In a terrific article for the Chronicle of Higher Education, James Lang writes about how faculty members should use the first five minutes of class more effectively. Lang points out that many faculty members engage in mundane logistical or administrative tasks during the opening moments of class (taking attendance, reminding students of items on the syllabus, talking about deadlines for future assignments). He recommends a different approach. Lang writes:
The opening five minutes offer us a rich opportunity to capture the attention of students and prepare them for learning. They walk into our classes trailing all of the distractions of their complex lives — the many wonders of their smartphones, the arguments with roommates, the question of what to have for lunch. Their bodies may be stuck in a room with us for the required time period, but their minds may be somewhere else entirely. It seems clear, then, that we should start class with a deliberate effort to bring students’ focus to the subject at hand. Unfortunately, based on my many observations of faculty members in action, the first five minutes of a college class often get frittered away with logistical tasks (taking attendance or setting up our technology), gathering our thoughts as we discuss homework or upcoming tests, or writing on the board.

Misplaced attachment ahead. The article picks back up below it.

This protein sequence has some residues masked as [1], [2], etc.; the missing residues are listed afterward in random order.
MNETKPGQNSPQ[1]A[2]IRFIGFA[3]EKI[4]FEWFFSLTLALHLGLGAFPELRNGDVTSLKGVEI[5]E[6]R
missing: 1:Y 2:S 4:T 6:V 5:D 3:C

Lang has some great suggestions, starting with his first and most important one: Open with a question or two. In so doing, you articulate the purpose of that particular class. Perhaps you intrigue them a bit and/or capture their attention. You also invite their active participation.
The same advice holds true for meetings at work. As the leader of a team, consider carefully how you start your meetings. Do you launch into mundane administrative talk, or do you articulate a clear and compelling question? In so doing, are you articulating the purpose of the meeting quite clearly? Perhaps most importantly, by starting with a question, you are inviting your team members' comments, insights, and questions. You are drawing them into the conversation and giving them license to share their ideas.